Devaluation of Naira and Inflation Impact Insurance Sector’s Viability

Soukaina Sghir
Soukaina Sghir
3 Min Read
Naira

The recent steep decline in the value of the Naira within the foreign exchange market, coupled with a surge in inflation rates, has initiated a concerning trend of diminishing value for assets covered by insurance policies.

According to recent investigations by Financial Vanguard within the insurance industry, it has been revealed that a significant portion of risks are currently underinsured, as the value of claims falls below the original value of the assets they were meant to safeguard.

Consequently, as claims continue to materialize within the sector, insurance policyholders are finding themselves receiving payouts significantly lower than the actual value of their insured assets.

In response to these challenges, insurance companies are increasingly resorting to off-loading their underwriting activities through ceding arrangements with both local and foreign re-insurers. However, this strategy is resulting in higher reinsurance expenses, particularly for overseas ceding, due to the weakened value of the Naira.

This scenario is expected to impede profitability within the insurance sector, despite reported increases in gross premium income. Additionally, it undermines the industry’s capacity to retain substantial risks.

Industry insiders have highlighted that the surge in reinsurance expenses exacerbates the issue of capital flight, a longstanding challenge within Nigeria’s insurance sector. This trend reflects the industry’s struggle to retain significant business operations within the country.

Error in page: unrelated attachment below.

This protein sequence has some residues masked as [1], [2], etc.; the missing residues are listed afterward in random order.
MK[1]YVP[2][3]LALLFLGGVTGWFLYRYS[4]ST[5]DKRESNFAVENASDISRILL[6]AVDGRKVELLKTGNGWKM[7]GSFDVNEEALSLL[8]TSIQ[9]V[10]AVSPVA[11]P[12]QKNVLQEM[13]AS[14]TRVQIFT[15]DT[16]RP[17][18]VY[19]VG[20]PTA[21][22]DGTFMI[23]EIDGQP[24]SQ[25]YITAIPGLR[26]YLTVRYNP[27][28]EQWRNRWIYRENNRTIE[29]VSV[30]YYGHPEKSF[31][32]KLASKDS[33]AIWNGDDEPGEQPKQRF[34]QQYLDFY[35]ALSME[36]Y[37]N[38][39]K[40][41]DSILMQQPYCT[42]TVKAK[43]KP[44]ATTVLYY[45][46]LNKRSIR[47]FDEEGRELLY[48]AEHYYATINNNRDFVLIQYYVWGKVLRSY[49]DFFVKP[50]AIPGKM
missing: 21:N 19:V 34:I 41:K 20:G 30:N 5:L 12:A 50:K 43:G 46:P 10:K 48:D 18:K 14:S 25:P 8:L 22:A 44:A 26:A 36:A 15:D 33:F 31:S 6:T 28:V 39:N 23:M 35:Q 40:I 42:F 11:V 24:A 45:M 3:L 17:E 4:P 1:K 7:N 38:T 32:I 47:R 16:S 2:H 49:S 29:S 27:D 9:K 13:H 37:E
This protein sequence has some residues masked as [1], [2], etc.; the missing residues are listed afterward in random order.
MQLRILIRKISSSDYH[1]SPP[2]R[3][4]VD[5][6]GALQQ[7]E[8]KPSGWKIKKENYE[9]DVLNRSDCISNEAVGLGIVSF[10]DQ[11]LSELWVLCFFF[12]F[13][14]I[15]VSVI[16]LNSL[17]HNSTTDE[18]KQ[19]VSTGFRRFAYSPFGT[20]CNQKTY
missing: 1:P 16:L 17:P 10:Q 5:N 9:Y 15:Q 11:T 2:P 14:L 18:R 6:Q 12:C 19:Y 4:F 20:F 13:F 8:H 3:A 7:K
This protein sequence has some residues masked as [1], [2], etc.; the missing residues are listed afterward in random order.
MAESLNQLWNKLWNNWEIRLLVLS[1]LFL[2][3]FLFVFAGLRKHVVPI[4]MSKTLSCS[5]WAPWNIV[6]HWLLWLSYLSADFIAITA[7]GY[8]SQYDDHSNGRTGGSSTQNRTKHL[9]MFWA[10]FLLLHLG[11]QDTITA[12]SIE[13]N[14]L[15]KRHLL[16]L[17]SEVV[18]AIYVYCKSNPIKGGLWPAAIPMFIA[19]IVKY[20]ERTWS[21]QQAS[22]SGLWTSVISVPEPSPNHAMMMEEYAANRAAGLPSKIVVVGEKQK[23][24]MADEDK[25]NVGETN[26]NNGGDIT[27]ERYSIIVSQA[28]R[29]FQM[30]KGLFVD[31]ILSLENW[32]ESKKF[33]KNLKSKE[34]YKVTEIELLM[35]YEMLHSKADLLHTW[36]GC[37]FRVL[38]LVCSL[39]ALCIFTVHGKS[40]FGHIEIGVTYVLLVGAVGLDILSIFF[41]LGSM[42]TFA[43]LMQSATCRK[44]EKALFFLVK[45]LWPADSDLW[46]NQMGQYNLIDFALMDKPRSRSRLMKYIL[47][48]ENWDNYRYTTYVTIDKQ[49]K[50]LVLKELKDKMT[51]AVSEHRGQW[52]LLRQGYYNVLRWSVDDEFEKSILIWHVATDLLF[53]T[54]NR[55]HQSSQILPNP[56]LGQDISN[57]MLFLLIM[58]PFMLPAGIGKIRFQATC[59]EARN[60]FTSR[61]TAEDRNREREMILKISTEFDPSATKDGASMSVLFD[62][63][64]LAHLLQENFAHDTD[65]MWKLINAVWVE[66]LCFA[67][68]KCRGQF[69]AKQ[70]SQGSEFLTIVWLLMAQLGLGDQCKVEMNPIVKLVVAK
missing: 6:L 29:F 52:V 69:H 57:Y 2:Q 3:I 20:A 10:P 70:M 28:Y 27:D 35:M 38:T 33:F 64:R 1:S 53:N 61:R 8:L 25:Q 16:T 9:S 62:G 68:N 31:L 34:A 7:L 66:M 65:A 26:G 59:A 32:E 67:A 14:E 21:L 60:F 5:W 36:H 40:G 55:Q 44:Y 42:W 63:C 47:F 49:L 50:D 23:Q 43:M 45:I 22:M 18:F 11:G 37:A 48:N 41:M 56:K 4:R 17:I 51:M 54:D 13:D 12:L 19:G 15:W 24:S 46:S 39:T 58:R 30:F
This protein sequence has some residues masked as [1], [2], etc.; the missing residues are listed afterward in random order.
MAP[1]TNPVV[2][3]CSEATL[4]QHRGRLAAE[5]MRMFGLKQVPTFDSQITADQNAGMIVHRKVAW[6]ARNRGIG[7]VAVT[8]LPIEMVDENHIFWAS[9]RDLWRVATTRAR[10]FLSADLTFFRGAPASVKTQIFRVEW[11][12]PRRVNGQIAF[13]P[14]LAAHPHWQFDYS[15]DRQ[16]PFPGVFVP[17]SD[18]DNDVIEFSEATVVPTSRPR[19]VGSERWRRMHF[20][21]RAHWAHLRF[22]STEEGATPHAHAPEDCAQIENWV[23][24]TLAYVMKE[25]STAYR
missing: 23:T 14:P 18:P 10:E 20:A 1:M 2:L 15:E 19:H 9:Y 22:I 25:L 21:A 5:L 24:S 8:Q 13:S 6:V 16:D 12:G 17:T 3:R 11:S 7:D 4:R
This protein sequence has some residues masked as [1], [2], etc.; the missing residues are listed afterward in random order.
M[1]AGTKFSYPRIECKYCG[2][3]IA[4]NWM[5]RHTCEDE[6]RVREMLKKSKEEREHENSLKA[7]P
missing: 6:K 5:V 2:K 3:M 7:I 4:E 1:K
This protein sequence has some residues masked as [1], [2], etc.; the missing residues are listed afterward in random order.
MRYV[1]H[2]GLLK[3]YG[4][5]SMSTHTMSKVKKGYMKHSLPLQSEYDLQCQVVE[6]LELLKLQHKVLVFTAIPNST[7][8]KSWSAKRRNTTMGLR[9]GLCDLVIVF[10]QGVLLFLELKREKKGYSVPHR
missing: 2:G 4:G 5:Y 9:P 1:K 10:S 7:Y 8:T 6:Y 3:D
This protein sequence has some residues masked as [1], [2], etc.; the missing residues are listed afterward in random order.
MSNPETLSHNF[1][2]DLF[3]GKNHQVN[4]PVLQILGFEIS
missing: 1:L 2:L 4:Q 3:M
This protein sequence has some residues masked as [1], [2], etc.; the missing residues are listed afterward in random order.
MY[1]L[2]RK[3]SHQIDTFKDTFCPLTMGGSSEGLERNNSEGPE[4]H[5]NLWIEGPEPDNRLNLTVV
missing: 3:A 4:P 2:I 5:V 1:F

The full-year reports of 17 leading insurance companies listed on the Nigerian Exchange Limited further confirm this trend. While Gross Premium Written (GPW) saw a commendable increase of 25.9% to N557.5 billion in 2023 from N442.6 billion in 2022, reinsurance expenses surged by 28.4% to N133.01 billion from N103.6 billion over the same period.

The companies mentioned include Aiico Insurance, Axa Mansard, Consolidated Hallmark, Cornerstone Insurance, Coronation, Custodian Investment, Guinea Insurance, Lasaco Assurance, Linkage Assurance, Mutual Benefits, Nem Insurance, Prestige Assurance, Regency Alliance, Sovereign Trust, Sunu Assurance, Universal Insurance, and Veritas Kapital Assurance.

Meanwhile, insurance experts are urging policyholders to ensure that their assets are adequately insured and renewed based on their current market value to ensure comprehensive coverage and appropriate compensation in the event of risks materializing.

Looking ahead, it is anticipated that insurance premiums in 2024 will witness a significant increase compared to rates in 2023 for similar asset classes. However, the industry’s growth prospects are clouded by concerns over potential consumer resistance amidst dwindling disposable incomes exacerbated by Nigeria’s challenging economic conditions.

Offering insight into these developments, Mr. Ben Ujoatuonu, Managing Director of Universal Insurance Plc, emphasized that inflationary pressures are eroding disposable incomes, thereby impacting the purchasing power for insurance products. He noted, “Businesses flourish when the economy prospers, and insurance is no exception. However, with the prevailing economic conditions, inflation has significantly reduced people’s disposable income, affecting the uptake of insurance products.”

Weafrica24

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